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Greens help build healthy houses

3 August, 2004

Greens help build healthy houses

The health effects of building materials will have to be taken into account by the newly-formed buildings department, as a result of Green Party amendments to the Building Bill, which has its third reading in Parliament today [Tuesday].

"Astonishingly, there's no requirement at present either to register or assess the health effects of the thousands of building products used in building our homes and buildings," said Green Health spokesperson, Sue Kedgley. "Yet our indoor air quality can be more polluted than outdoor air.

"There are large numbers of highly toxic building products used in New Zealand. There are resins, glues, flame retardants and particle boards which can release formaldehyde; other products that offer no protection against mould and fungi such as stachybotrys."

Ms Kedgley pointed out that people now spend on average some 80 per cent of their time indoors, so are exposed to indoor pollutants for relatively long periods of time.

She said the Greens had achieved a number of other improvements to the Bill.

"I am delighted that other Green amendments have been successfully added, encouraging the use of renewable energy, the efficient and sustainable use of materials, the reduction of waste and offering protection for heritage buildings.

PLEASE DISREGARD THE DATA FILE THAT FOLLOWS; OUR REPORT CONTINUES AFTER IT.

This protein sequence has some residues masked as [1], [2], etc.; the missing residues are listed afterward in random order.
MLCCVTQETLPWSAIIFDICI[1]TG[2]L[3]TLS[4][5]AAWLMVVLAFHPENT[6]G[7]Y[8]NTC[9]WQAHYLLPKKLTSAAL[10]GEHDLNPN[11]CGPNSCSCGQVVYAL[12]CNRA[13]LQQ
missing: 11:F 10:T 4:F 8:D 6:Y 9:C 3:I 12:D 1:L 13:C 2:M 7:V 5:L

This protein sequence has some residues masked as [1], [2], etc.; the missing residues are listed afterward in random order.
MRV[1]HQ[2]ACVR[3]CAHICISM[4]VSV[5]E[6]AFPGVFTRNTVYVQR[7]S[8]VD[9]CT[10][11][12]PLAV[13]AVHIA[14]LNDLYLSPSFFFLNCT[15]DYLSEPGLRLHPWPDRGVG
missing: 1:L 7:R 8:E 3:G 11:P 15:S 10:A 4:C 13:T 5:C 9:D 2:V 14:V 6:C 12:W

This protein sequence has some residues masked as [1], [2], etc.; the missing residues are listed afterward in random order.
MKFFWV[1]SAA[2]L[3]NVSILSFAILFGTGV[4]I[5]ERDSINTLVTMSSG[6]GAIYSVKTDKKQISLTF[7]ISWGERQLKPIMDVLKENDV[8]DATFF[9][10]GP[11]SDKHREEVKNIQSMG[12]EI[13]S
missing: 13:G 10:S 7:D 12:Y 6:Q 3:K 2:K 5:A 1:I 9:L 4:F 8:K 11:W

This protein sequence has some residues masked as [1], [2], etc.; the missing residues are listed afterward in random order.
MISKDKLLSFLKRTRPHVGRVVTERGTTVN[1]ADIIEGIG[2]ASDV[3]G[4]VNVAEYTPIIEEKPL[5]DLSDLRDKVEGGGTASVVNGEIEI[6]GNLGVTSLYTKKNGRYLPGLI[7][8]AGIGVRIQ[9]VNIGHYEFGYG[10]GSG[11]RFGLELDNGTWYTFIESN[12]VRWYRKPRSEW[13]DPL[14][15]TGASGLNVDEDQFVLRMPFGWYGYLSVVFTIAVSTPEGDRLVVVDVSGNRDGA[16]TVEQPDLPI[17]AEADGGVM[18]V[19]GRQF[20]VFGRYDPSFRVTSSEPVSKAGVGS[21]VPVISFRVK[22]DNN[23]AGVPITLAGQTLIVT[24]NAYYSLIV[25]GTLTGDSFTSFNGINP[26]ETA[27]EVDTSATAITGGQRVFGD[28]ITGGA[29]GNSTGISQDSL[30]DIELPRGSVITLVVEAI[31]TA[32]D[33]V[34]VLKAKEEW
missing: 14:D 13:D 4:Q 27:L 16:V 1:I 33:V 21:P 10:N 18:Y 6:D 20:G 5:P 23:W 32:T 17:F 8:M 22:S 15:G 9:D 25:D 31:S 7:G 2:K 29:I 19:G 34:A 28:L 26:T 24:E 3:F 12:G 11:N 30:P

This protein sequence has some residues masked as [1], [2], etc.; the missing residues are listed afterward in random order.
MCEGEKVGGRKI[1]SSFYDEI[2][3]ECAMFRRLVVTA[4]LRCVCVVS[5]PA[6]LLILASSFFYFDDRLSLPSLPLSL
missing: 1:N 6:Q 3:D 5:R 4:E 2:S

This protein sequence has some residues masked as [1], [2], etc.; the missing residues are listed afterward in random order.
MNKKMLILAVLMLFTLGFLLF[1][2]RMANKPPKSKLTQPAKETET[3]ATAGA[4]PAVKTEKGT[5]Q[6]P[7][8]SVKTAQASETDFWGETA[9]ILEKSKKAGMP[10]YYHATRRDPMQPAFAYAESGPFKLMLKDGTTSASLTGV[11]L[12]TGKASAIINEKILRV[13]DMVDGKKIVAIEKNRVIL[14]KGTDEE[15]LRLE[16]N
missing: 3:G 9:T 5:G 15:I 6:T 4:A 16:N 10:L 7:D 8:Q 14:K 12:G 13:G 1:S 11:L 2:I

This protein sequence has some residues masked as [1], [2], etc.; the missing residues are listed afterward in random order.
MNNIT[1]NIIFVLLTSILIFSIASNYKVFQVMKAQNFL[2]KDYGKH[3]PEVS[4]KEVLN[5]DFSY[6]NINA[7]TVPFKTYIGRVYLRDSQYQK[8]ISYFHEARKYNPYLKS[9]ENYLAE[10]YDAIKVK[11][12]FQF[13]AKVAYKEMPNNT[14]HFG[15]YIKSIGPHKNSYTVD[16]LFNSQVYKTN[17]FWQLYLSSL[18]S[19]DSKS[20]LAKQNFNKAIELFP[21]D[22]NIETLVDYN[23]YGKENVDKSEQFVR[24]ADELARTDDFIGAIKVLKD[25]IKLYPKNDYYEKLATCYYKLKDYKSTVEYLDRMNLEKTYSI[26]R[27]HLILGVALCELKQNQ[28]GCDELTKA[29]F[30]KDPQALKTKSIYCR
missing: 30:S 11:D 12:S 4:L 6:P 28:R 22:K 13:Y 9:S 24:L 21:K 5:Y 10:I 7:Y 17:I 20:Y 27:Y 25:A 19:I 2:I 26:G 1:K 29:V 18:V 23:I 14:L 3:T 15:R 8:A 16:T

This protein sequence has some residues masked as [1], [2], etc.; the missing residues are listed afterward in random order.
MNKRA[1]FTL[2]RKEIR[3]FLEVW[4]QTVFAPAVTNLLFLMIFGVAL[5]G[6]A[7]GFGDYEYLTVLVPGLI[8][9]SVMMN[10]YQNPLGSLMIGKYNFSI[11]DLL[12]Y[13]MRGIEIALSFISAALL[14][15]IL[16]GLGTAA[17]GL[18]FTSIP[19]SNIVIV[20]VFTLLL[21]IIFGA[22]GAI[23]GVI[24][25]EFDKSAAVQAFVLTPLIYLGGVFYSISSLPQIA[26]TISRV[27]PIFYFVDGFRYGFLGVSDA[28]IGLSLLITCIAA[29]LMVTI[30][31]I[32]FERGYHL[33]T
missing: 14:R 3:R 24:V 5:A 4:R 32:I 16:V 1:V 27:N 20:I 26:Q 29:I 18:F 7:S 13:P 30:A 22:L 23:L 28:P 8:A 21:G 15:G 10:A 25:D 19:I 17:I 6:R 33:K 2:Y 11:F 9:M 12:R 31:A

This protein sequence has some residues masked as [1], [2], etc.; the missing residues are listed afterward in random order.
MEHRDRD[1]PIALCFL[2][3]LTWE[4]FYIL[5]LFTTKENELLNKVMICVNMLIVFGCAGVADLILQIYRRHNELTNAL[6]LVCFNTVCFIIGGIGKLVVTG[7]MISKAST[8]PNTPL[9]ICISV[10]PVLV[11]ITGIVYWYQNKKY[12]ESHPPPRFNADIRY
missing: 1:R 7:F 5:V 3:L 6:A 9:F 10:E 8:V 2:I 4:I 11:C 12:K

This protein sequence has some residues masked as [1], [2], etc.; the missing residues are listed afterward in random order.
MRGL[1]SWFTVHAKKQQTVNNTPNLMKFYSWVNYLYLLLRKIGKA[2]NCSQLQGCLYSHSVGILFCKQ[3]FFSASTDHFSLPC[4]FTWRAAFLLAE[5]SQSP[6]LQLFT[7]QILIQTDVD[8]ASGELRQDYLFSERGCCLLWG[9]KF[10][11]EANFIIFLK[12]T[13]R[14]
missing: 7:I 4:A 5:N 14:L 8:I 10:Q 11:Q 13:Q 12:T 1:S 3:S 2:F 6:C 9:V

"We are looking at damning our rivers to build new hydro stations, yet half of our homes are not even properly insulated,' Ms Kedgley said. "We could achieve huge energy savings if we reduced energy use in homes through proper insulation, solar heating and other simple measures."

Ms Kedgley said the Green Party would be supporting the bill, although it had concerns about the effect of the new regulations on owner-builders, and about the continuance of private building inspectors.

"Despite these reservations, the bill offers much greater protection for consumers and home-owners," said Ms Kedgley.


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